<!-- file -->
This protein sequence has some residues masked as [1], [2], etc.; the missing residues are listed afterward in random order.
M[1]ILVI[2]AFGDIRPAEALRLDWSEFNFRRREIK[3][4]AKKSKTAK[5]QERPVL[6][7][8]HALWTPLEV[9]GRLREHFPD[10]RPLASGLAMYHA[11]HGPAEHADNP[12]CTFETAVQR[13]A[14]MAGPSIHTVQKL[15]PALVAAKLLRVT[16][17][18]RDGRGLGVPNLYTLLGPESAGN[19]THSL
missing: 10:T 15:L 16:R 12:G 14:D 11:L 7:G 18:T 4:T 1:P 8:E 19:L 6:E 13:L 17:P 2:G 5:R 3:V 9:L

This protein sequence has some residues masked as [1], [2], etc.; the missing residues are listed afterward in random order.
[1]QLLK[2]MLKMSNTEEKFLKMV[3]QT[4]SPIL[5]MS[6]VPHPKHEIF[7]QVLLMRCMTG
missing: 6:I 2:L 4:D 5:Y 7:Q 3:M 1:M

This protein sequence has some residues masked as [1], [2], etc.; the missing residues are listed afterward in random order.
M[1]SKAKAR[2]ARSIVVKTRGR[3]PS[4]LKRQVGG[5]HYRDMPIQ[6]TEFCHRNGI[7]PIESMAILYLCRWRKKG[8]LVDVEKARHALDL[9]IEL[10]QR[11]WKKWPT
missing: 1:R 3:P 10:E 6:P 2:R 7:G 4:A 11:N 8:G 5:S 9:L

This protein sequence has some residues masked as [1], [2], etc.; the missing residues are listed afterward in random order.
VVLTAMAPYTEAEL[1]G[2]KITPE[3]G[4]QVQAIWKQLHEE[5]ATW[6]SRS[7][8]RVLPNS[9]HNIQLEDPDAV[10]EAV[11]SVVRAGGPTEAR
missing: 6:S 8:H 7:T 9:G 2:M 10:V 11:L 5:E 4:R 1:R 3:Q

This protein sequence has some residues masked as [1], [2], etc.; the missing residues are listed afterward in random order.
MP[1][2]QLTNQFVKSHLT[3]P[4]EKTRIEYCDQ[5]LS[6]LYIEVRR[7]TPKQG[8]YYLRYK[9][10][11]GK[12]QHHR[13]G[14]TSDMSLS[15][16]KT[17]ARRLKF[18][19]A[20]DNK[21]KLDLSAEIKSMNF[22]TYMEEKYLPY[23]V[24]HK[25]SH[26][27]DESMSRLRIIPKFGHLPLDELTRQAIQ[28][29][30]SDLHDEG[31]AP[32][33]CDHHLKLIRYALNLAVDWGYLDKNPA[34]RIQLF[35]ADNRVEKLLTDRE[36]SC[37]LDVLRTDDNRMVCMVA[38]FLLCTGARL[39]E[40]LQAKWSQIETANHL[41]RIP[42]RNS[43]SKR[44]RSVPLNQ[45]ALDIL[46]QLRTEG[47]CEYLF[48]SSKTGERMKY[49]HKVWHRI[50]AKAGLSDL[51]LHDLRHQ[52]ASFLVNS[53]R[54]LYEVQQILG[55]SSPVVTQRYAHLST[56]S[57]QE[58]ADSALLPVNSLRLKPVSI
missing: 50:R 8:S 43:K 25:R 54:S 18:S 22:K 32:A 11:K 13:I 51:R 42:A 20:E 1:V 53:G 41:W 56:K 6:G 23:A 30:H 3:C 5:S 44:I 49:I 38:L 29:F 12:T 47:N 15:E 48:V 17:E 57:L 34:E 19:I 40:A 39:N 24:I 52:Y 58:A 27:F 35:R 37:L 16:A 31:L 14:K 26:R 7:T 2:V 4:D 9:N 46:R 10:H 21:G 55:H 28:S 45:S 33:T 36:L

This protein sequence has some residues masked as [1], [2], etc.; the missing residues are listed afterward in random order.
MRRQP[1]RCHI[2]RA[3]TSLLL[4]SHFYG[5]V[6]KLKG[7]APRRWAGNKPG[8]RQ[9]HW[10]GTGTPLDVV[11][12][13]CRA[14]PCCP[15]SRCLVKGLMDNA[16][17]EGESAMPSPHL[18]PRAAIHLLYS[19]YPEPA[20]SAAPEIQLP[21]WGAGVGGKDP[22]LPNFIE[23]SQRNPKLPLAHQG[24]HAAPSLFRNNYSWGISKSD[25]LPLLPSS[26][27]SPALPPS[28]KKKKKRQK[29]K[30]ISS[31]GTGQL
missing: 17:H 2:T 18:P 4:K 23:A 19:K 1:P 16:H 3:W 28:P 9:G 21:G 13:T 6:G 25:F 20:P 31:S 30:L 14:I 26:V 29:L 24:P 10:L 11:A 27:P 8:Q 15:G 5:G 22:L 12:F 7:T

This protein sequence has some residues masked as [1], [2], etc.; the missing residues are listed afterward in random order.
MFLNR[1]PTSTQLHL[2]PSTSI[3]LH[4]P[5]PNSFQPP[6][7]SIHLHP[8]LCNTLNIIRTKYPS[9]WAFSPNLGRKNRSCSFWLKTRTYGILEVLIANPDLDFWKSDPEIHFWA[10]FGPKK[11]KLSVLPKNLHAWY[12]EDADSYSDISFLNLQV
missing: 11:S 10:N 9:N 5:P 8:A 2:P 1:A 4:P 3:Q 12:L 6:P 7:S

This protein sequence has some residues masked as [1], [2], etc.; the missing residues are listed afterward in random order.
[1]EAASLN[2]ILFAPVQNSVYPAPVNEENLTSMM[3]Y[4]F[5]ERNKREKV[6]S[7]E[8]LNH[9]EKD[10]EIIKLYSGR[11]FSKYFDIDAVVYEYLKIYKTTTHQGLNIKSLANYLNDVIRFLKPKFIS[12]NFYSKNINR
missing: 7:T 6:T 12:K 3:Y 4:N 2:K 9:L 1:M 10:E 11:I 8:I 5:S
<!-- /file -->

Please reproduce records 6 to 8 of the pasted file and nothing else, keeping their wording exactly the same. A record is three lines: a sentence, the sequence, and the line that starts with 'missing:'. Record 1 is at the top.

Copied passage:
This protein sequence has some residues masked as [1], [2], etc.; the missing residues are listed afterward in random order.
MRRQP[1]RCHI[2]RA[3]TSLLL[4]SHFYG[5]V[6]KLKG[7]APRRWAGNKPG[8]RQ[9]HW[10]GTGTPLDVV[11][12][13]CRA[14]PCCP[15]SRCLVKGLMDNA[16][17]EGESAMPSPHL[18]PRAAIHLLYS[19]YPEPA[20]SAAPEIQLP[21]WGAGVGGKDP[22]LPNFIE[23]SQRNPKLPLAHQG[24]HAAPSLFRNNYSWGISKSD[25]LPLLPSS[26][27]SPALPPS[28]KKKKKRQK[29]K[30]ISS[31]GTGQL
missing: 17:H 2:T 18:P 4:K 23:A 19:K 1:P 16:H 3:W 28:P 9:G 21:G 13:T 6:G 25:F 20:P 31:S 30:L 14:I 26:V 29:L 24:P 10:L 11:A 27:P 8:Q 15:G 5:G 22:L 12:F 7:T

This protein sequence has some residues masked as [1], [2], etc.; the missing residues are listed afterward in random order.
MFLNR[1]PTSTQLHL[2]PSTSI[3]LH[4]P[5]PNSFQPP[6][7]SIHLHP[8]LCNTLNIIRTKYPS[9]WAFSPNLGRKNRSCSFWLKTRTYGILEVLIANPDLDFWKSDPEIHFWA[10]FGPKK[11]KLSVLPKNLHAWY[12]EDADSYSDISFLNLQV
missing: 11:S 10:N 9:N 5:P 8:A 2:P 1:A 4:P 3:Q 12:L 6:P 7:S

This protein sequence has some residues masked as [1], [2], etc.; the missing residues are listed afterward in random order.
[1]EAASLN[2]ILFAPVQNSVYPAPVNEENLTSMM[3]Y[4]F[5]ERNKREKV[6]S[7]E[8]LNH[9]EKD[10]EIIKLYSGR[11]FSKYFDIDAVVYEYLKIYKTTTHQGLNIKSLANYLNDVIRFLKPKFIS[12]NFYSKNINR
missing: 7:T 6:T 12:K 3:Y 4:N 2:K 9:L 1:M 10:E 11:I 8:I 5:S